Wearing a mask and running is bound to be difficult. “ Depending on the level of exertion, it will be hard to breathe,’’ he said. One way of overcoming this is to be conscious of how much you are pushing yourself. Rate of Perceived Exertion (RPE) is a good rule of thumb to stay on the safe side. “ If you feel your breathing is becoming hard, slow down. Do that because this is not anyway a time to be proving anything,’’ he said. A simple three ply surgical mask should be adequate for the morning run. Wear it when running and if you are feeling uncomfortable, use your judgement and pull it down a bit for easier breathing. Relief gained; pull it back on. As for the news report about the Wuhan runner who suffered a collapsed lung, Dr Contractor felt available details are inadequate to establish direct link between the condition and use of mask.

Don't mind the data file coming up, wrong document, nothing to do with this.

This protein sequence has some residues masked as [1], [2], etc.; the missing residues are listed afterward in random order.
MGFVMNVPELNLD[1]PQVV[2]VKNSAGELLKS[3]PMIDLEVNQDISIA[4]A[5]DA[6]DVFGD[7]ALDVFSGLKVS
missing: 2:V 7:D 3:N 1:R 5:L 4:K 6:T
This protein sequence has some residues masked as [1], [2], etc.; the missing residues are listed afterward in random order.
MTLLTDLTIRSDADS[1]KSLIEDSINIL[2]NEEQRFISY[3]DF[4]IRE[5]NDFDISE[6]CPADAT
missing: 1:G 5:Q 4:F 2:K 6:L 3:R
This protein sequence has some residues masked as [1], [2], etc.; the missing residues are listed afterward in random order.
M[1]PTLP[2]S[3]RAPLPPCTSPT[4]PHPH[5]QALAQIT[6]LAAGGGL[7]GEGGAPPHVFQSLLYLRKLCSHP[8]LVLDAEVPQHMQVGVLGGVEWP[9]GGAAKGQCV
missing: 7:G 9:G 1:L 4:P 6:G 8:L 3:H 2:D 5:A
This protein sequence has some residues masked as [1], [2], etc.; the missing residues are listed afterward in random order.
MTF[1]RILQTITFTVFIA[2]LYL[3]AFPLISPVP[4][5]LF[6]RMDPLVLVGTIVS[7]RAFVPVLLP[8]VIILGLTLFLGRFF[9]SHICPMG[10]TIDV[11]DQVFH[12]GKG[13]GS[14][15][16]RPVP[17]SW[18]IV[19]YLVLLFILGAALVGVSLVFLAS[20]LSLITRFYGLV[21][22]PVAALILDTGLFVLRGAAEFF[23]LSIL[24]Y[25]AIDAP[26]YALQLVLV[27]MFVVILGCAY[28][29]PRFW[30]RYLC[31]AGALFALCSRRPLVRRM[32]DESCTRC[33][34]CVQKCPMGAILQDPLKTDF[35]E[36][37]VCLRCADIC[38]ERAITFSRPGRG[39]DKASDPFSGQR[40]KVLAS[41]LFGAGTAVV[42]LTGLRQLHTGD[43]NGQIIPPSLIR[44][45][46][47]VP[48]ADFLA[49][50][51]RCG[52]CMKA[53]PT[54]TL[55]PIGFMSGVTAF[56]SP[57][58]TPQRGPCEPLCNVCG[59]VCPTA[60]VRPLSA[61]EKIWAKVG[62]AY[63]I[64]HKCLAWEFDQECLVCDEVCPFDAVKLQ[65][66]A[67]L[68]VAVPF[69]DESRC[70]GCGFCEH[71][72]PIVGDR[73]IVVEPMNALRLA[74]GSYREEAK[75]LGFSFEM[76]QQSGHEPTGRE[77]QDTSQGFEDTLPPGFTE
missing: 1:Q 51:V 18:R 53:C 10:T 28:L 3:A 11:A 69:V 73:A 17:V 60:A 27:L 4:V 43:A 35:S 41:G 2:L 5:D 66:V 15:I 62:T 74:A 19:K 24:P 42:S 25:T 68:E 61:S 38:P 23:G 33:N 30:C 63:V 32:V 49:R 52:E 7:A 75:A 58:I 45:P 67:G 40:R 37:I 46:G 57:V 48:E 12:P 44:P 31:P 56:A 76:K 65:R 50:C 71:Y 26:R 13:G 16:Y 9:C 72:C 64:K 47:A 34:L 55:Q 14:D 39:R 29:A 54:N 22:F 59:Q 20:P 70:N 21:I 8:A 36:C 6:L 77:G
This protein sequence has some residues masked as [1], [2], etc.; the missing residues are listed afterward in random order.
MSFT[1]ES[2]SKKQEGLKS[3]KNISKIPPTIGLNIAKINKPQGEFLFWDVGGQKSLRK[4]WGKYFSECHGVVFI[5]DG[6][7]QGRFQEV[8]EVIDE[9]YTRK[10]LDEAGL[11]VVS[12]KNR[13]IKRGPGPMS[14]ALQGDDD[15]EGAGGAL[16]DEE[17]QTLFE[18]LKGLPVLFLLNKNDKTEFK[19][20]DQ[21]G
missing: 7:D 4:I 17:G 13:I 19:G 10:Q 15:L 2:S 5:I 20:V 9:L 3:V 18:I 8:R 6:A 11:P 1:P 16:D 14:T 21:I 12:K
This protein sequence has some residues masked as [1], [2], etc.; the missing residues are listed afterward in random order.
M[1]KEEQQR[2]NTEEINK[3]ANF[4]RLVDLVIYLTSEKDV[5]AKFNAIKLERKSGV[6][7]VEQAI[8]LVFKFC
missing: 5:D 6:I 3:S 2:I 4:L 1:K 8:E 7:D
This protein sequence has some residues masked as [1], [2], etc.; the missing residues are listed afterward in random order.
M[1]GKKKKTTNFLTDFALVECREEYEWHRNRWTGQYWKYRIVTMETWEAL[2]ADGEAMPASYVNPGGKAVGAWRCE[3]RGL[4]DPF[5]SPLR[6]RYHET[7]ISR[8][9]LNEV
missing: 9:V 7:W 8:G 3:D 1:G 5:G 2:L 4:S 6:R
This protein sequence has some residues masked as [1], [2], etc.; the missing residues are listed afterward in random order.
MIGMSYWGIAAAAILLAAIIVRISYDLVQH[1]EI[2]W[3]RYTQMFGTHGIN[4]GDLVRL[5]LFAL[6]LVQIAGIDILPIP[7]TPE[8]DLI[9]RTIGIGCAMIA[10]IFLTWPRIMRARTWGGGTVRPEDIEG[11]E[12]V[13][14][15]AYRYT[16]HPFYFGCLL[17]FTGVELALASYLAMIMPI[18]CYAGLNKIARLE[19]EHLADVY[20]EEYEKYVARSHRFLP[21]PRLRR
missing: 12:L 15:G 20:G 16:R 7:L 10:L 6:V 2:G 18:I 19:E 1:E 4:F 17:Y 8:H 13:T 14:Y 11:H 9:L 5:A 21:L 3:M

Given the number of races held under its banner, the 2019 edition of La Ultra The High was spread over five days in Ladakh. At that elevation oxygen content in the atmosphere is lower than at sea level; it is lower still atop the high mountain passes the ultramarathon’s route touches. “ We encourage runners, support crew and officials to use their bandanas; cover their face to protect themselves from the fumes of passing vehicles. In the case of someone who walked-ran all those five days, at least as many hours as in a half-day would have been spent protected by the bandana and breathing through it,’’ Dr Rajat Chauhan, Race & Medical Director of the event, said. Dr Chauhan specializes in sports & exercise medicine and musculo-skeletal medicine. “ It should be fine,’’ he said when asked about the issue of wearing a mask and running.
However, there were caveats to the observation. A pre-existing medical condition can alter the tolerance someone has for prolonged breathing through protective barrier. Further, you have to get used to breathing so. “ In the last two months of lockdown, I would have gone out of my house just twice. On both those occasions I wore a mask and it wasn’t easy doing the things I had to do while breathing through the mask. My suggestion to those who are in zones where they are allowed to venture out for running is that they first wear the mask indoors for about the same duration as they plan to be out. Get used to it,’’ he said, pointing to the heat of summer as another factor to be aware of.